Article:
Tuesday, 3 June 2008

Sky-rocketing oil and food prices - the latest investment bubble?

Are sky-rocketing food and oil prices due to global shortages, or the result of a speculative rush of billions of dollars into commodities trading? According to many economic commentators it's the latter. The sickness of the system that we live under is that a "speculative boom" in commodity prices is seeing poor people starve, and is causing enormous stress to cash-strapped working people across the world. The latest investment bubble has been created by the largely unregulated trade in what's known as commodity futures. How this works is explained by Petrino DiLeo, in an article

Gambling with the Futures from US Socialist Worker.
DiLeo writes: "Futures are [...] traded by individual investors and financial institutions, based on a gamble as to whether the price of the goods will rise or fall. Today, traders of exchange-traded funds, hedge funds and other speculators far outstrip the actual buyers and sellers of commodities. As a result, these speculators have generated a big demand for futures contracts, therefore helping send the prices of underlying commodities upward." Mike Whitney in a recent article titled
The Great Oil Swindle: How much did the Fed really know? also argues that it's unregulated futures trading that's sending the price of oil (and food) upwards. And that a lot of this investment is coming from US banks who've been bailed out to the tune of hundreds of billions of dollars by the US Federal Reserve after the collapse of the housing and sub-prime mortgage markets. These big banks, argues Whitney, are trying to speculate their way out of the financial crisis through investing in oil and food futures. Not only are these banks the recipients of corporate welfare of truly historic proportions, but what they're doing with that money is inflicting pain and suffering on the majority of the world's population. Whitney claims the rising cost of oil "is a hoax cooked up by the investment banks and hedge funds who are trying to dig their way out of the trillion dollar mortgage-backed securities (MBS) mess that they created by turning garbage loans into securities." He quotes another financial analyst who calculates that at least 60% of the current price of oil comes from futures speculation by hedge funds, banks and financial groups, who are using unregulated futures exchanges to avoid public scrutiny. While perhaps overly dismissive of the current and future impact of Peak Oil, Whitney's analysis is compelling. The bigger picture is that trillions of dollars circulate the globe daily looking to be invested in shares, property, currency, commodities, and phony markets created to gamble on price or interest rate fluctuations, which points to the fact that the real economy - the one where goods or services are produced and purchased for actual use - is not delivering the profitable returns the capitalists want. This underlying economic crisis could not be avoided forever, and is now impacting on the global economy in a big way. What's important for us to realise is that this economic crisis is rapidly intensifying a global political struggle, where the naked self-preservation of the rich elites comes up against the rising anger of grassroots people. Like any war - which is what this indeed will be - it will be decided by superior organisation, strategy and will. Our side needs to build the political structures within individual countries and internationally to mobilise the world's grassroots majority in this historic struggle.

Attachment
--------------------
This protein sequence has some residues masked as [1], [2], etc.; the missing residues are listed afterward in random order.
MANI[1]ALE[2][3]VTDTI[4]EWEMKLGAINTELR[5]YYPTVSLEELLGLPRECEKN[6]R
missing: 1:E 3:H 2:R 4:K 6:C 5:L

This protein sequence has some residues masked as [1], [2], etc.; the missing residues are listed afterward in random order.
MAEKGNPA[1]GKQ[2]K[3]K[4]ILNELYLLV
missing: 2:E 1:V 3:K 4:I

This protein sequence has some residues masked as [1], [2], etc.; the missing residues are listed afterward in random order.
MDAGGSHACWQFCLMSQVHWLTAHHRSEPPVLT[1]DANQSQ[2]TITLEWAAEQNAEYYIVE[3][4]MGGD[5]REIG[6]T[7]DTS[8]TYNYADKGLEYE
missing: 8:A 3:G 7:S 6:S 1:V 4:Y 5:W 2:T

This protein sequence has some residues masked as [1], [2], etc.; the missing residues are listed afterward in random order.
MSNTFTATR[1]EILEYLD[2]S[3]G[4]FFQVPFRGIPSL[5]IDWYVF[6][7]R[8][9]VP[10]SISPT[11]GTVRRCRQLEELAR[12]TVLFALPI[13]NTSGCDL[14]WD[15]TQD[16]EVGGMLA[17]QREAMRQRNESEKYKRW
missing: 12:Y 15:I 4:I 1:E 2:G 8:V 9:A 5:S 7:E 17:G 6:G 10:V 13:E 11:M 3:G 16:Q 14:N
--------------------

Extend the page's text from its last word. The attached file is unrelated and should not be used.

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1 comment:

Editor said...

What's Really Driving The High Price Of Oil? By Ralph Nader


Oil was at $50 a barrel in January 2007, then $75 a barrel in August 2007. Now at $130 or so a barrel, it is clear that oil pricing is speculative activity, having very little to do with physical supply and demand. An essential product—petroleum—is set by speculators operating on rumor, greed, and fear of wild predictions